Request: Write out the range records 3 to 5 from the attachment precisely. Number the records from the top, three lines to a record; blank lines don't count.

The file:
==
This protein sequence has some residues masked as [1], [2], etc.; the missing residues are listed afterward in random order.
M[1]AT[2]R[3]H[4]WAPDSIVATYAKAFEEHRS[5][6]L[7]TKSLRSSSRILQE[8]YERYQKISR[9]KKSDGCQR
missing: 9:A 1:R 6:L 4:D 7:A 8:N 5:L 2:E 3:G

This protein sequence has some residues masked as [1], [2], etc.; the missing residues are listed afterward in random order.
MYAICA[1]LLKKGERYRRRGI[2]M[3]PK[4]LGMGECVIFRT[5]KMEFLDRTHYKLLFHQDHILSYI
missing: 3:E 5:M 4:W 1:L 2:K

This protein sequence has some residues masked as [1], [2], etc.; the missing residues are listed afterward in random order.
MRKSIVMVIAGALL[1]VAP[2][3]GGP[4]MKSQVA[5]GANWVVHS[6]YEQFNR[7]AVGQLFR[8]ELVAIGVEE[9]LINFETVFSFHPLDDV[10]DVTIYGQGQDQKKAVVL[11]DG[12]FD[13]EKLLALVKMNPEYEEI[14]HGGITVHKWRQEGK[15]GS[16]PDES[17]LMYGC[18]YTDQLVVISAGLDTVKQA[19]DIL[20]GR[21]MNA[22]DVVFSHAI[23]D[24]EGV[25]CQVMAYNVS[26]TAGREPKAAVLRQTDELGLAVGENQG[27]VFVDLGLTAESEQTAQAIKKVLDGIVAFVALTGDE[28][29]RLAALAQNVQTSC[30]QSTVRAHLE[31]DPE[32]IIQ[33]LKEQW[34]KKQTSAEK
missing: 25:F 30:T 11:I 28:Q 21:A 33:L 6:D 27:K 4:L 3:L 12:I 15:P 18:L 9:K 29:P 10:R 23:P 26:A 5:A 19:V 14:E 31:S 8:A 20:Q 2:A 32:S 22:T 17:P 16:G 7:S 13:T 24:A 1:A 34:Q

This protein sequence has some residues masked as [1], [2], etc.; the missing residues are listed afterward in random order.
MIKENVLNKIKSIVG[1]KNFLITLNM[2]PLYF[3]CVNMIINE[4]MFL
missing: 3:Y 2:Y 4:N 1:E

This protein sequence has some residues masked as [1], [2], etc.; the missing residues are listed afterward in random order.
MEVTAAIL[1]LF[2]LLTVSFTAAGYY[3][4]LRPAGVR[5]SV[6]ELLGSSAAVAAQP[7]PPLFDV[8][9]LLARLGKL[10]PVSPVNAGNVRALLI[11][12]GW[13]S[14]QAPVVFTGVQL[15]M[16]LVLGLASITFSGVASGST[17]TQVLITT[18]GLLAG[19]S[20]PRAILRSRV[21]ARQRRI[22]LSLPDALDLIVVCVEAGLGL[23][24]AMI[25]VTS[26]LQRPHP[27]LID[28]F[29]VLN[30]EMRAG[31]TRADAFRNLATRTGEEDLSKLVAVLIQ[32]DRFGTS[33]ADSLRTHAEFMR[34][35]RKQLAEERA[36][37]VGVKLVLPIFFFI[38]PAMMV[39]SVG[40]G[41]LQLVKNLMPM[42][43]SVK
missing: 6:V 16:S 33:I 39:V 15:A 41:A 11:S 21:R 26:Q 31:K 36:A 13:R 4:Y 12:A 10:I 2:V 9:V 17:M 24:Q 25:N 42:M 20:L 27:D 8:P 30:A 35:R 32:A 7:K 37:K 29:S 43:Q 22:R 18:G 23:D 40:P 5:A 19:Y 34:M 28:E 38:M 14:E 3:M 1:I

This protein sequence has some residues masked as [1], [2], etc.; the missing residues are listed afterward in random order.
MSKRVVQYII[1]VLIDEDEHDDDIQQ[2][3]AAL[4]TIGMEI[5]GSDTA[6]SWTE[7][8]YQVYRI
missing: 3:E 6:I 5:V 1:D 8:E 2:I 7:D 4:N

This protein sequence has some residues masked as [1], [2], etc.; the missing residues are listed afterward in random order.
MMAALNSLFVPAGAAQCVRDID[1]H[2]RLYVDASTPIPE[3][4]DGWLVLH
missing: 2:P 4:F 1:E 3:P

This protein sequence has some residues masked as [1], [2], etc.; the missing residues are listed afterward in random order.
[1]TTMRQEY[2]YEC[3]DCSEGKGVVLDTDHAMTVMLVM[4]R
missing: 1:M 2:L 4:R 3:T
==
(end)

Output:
This protein sequence has some residues masked as [1], [2], etc.; the missing residues are listed afterward in random order.
MRKSIVMVIAGALL[1]VAP[2][3]GGP[4]MKSQVA[5]GANWVVHS[6]YEQFNR[7]AVGQLFR[8]ELVAIGVEE[9]LINFETVFSFHPLDDV[10]DVTIYGQGQDQKKAVVL[11]DG[12]FD[13]EKLLALVKMNPEYEEI[14]HGGITVHKWRQEGK[15]GS[16]PDES[17]LMYGC[18]YTDQLVVISAGLDTVKQA[19]DIL[20]GR[21]MNA[22]DVVFSHAI[23]D[24]EGV[25]CQVMAYNVS[26]TAGREPKAAVLRQTDELGLAVGENQG[27]VFVDLGLTAESEQTAQAIKKVLDGIVAFVALTGDE[28][29]RLAALAQNVQTSC[30]QSTVRAHLE[31]DPE[32]IIQ[33]LKEQW[34]KKQTSAEK
missing: 25:F 30:T 11:I 28:Q 21:A 33:L 6:D 27:K 4:L 3:L 12:I 15:P 18:L 9:K 29:P 10:R 23:P 26:A 5:A 19:V 14:E 31:S 8:A 20:Q 2:A 32:S 22:T 17:P 16:G 7:S 13:T 24:A 1:A 34:Q

This protein sequence has some residues masked as [1], [2], etc.; the missing residues are listed afterward in random order.
MIKENVLNKIKSIVG[1]KNFLITLNM[2]PLYF[3]CVNMIINE[4]MFL
missing: 3:Y 2:Y 4:N 1:E

This protein sequence has some residues masked as [1], [2], etc.; the missing residues are listed afterward in random order.
MEVTAAIL[1]LF[2]LLTVSFTAAGYY[3][4]LRPAGVR[5]SV[6]ELLGSSAAVAAQP[7]PPLFDV[8][9]LLARLGKL[10]PVSPVNAGNVRALLI[11][12]GW[13]S[14]QAPVVFTGVQL[15]M[16]LVLGLASITFSGVASGST[17]TQVLITT[18]GLLAG[19]S[20]PRAILRSRV[21]ARQRRI[22]LSLPDALDLIVVCVEAGLGL[23][24]AMI[25]VTS[26]LQRPHP[27]LID[28]F[29]VLN[30]EMRAG[31]TRADAFRNLATRTGEEDLSKLVAVLIQ[32]DRFGTS[33]ADSLRTHAEFMR[34][35]RKQLAEERA[36][37]VGVKLVLPIFFFI[38]PAMMV[39]SVG[40]G[41]LQLVKNLMPM[42][43]SVK
missing: 6:V 16:S 33:I 39:V 15:A 41:A 11:S 21:R 26:Q 31:K 36:A 13:R 4:Y 12:A 10:I 2:V 9:V 17:M 24:Q 25:N 42:M 20:L 27:D 8:P 30:A 35:R 32:A 7:K 37:K 29:S 43:Q 22:R 18:G 23:D 40:P 5:A 19:Y 34:M 28:E 38:M 14:E 3:M 1:I